Tesla has that supercharger network, and Tesla is slowly opening it up around the world. How that works in the US right now is anyones guess since the US has a different plug than the Rest of the World.

What i'm attempting to say (badly) is you can have faith that as GM, Ford, Rivian, Kia, etc bring more and more cars to market that need to have DC Fast charging you will see the 'can't find a charger' anxiety disappear over time.

Even in the two short years I've owned my Tesla it's improved greatly. There are four more locations in my city than there were when I got my car (only had 12 chargers in Raleigh NC). We take a roadtrip at least once a year of 1100 miles one direction. In 2019 planning that trip took some work and searching of things to make sure my light range X could make it (235 rated, I've gotten 180 at best cold or warm) between charging stops as the chargers were pretty far apart. in 2021 when I raced across the country to say goodbye to my Dad there were at least 10 new locations that weren't there before.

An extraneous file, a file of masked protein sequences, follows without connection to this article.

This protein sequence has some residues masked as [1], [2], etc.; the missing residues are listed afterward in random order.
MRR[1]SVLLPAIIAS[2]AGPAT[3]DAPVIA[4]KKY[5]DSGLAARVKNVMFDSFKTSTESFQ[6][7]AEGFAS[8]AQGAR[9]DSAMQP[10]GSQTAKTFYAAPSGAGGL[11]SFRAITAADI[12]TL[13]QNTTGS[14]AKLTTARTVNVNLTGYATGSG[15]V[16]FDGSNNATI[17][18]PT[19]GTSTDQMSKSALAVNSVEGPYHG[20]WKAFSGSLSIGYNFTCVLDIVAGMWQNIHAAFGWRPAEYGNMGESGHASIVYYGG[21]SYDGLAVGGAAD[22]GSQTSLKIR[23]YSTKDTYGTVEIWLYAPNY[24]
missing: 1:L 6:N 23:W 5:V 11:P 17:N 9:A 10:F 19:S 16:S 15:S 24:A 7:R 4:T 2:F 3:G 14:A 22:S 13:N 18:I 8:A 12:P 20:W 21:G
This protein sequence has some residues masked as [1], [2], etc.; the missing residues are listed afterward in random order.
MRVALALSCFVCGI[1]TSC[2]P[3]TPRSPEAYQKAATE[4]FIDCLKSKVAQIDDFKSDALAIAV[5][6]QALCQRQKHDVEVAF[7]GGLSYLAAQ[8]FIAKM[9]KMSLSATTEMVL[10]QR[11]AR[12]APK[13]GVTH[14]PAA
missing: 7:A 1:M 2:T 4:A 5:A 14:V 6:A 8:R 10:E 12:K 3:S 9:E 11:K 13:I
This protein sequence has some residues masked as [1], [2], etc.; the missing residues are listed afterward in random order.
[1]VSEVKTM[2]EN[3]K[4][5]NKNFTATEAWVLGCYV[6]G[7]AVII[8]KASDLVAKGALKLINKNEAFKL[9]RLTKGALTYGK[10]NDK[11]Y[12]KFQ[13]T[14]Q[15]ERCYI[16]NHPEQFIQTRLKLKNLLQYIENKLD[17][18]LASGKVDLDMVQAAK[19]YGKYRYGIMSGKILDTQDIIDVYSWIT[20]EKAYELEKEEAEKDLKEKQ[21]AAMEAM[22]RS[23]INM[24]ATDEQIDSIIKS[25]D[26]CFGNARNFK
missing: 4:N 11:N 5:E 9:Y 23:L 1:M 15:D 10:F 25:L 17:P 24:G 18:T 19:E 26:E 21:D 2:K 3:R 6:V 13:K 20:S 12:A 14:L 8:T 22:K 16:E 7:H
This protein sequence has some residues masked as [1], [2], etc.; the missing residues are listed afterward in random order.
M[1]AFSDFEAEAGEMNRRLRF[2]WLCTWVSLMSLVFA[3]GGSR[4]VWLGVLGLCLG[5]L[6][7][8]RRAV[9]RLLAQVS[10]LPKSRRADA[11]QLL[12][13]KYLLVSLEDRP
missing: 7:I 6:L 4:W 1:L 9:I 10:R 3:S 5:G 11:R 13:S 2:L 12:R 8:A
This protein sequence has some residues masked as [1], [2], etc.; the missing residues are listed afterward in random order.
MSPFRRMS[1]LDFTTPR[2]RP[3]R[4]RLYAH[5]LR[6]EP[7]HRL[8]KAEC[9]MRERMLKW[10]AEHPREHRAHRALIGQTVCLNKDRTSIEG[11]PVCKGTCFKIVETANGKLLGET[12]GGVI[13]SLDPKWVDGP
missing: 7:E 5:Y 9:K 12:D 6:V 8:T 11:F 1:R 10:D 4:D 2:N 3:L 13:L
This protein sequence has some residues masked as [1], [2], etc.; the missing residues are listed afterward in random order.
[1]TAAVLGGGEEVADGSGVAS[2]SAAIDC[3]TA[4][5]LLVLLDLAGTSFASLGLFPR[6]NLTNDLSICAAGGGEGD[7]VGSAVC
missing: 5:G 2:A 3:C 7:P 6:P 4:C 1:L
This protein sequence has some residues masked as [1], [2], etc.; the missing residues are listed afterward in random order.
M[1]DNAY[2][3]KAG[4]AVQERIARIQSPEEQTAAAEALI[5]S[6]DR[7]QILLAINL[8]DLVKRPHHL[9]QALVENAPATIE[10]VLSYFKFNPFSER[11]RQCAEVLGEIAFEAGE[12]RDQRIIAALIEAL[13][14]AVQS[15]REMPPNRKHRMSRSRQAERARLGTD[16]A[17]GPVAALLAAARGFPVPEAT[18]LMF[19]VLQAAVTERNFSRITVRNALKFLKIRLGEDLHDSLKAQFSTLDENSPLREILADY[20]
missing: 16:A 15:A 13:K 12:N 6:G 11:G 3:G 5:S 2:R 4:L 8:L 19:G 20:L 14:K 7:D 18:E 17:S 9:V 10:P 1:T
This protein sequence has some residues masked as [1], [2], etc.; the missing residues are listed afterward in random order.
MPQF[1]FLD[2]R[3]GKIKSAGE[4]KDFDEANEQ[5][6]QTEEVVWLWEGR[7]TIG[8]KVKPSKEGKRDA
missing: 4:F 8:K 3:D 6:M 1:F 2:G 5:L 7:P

So while we twiddle our thumbs waiting for the R1Ts with regular or Max pack, more and more of those stations are going to come online from EA, or others, or Tesla may pull something and we can buy a little adapter and now charge at superchargers.

So I wouldn't angrily cancel an order based on todays infrastructure.

Plus, if you're hopping campgrounds, rent a 50A service spot and plug the truck in over night.
all very good points. I should have mentioned that I do expect things to improve dramatically, especially with the infrastructure bill funding. and given semi-retirement, am I really gonna be in that big a hurry?! Hopefully my 4runner holds out until my order is ready. Given I will have driven that 4runner for 13+ years, I frikkin deserve it!